- By Thomas E. RicksThomas E. Ricks covered the U.S. military for the Washington Post from 2000 through 2008. He can be reached at email@example.com.
A Marine officer wrote to me about the situation with General Amos. "It’s near open insubordination," he told me. "He has lost control, and Ray Mabus either is clueless or doesn’t give a f*** about the soul of the Marine Corps." Some very rough stuff on Facebook about him, too. On the other hand, here are some heartfelt words of support for Amos.
Support him or not, General Amos does seem to me the most troubled commandant since P.X. Kelley back in the mid and late 1980s, with the Ollie North mess, the Marine embassy guards in Moscow scandal, and most of all, the Beirut barracks bombing. I just hope that they pick a good general to succeed him. But I am told there is little indication that either Mabus, or Amos and the yes men around him, is going in that direction.
In what appears to be related news, I am seeing smoke signals on the horizon west of I-95 indicating new troubles at the Basic School. Anyone wanna enlighten me on why the captains are so unhappy there, according to the recent survey on command climate? My e-mail address is right at the bottom of this link. You probably don’t wanna send the info from your office computer, OK?
Gordon Lubold is a national security reporter for Foreign Policy. He is also the author of FP's Situation Report, an e-mailed newsletter that is blasted out to more than 70,000 national security and foreign affairs subscribers each morning that includes the top nat-sec news, breaking news, tidbits, nuggets and what he likes to call "candy." Before arriving at FP, he was a senior advisor at the United States Institute of Peace in Washington, where he wrote on national security and foreign policy. Prior to his arrival at USIP, he was a defense reporter for Politico, where he launched the popular Morning Defense early morning blog and tip-sheet. Prior to that, he was the Pentagon and national security correspondent for the Christian Science Monitor, and before that he was the Pentagon correspondent for the Army Times chain of newspapers. He has covered conflict in Iraq, Afghanistan, Pakistan and other countries in South Asia, and has reported on military matters in sub-Saharan Africa, East Asia and Latin America as well as at American military bases across the country. He has spoken frequently on the sometimes-contentious relationship between the military and the media as a guest on numerous panels. He also appears on radio and television, including on CNN, public radio's Diane Rehm and To the Point, and C-SPAN's Washington Journal. He lives in Alexandria with his wife and two children.| Situation Report |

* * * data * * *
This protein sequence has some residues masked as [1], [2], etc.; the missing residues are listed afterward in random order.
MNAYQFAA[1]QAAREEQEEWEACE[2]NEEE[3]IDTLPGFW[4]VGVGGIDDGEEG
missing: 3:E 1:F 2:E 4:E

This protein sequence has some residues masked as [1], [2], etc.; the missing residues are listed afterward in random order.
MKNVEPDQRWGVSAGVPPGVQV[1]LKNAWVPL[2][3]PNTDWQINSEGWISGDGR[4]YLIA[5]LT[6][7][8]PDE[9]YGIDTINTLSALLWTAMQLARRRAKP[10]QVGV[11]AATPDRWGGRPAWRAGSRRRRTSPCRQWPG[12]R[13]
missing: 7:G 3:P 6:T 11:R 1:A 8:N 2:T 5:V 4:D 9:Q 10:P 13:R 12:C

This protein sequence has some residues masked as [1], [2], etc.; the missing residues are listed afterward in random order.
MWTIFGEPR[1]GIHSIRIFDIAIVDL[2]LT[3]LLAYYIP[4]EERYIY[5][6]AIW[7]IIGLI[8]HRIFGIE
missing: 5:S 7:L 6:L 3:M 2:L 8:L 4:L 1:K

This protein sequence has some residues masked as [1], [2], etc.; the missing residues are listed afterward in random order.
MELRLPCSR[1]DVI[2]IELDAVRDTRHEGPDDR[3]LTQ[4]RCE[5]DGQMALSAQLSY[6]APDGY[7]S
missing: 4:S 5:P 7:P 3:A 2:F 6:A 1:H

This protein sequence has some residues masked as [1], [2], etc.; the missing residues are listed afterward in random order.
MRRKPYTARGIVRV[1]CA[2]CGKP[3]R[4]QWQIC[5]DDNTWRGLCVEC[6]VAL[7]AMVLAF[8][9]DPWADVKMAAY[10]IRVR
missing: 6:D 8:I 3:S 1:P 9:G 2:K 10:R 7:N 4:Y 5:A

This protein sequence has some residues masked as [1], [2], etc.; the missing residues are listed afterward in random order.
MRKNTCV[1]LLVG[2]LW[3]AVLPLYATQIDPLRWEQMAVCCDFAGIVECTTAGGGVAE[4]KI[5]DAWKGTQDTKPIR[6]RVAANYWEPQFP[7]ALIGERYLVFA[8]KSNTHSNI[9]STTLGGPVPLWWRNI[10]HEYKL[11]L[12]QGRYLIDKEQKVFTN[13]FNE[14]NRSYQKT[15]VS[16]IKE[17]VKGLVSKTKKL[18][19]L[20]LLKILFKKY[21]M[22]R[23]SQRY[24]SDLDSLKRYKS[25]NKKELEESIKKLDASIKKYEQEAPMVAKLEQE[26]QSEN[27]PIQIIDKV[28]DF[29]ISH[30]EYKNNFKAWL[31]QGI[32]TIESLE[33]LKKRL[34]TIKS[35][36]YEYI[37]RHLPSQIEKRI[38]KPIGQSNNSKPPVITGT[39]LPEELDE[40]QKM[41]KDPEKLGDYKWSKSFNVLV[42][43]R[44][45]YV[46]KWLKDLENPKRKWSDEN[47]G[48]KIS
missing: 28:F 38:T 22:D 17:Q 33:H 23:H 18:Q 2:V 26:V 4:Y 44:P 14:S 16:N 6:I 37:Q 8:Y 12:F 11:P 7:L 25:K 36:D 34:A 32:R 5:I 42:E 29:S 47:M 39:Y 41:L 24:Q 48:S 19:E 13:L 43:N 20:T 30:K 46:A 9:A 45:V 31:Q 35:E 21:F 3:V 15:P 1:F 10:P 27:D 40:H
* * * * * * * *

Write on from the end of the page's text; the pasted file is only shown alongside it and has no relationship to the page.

Dan Lamothe is an award-winning military journalist and war correspondent. He has written for Marine Corps Times and the Military Times newspaper chain since 2008, traveling the world and writing extensively about the Afghanistan war both from Washington and the war zone. He also has reported from Norway, Spain, Germany, the Republic of Georgia and while underway with the U.S. Navy. Among his scoops, Lamothe reported exclusively in 2010 that the Marine Corps had recommended that Marine Cpl. Dakota Meyer receive the Medal of Honor. This year, he was part of a team of journalists that exposed senior Marine Corps leaders' questionable involvement in legal cases, and then covering it up. A Pentagon investigation is underway in those cases.| Report |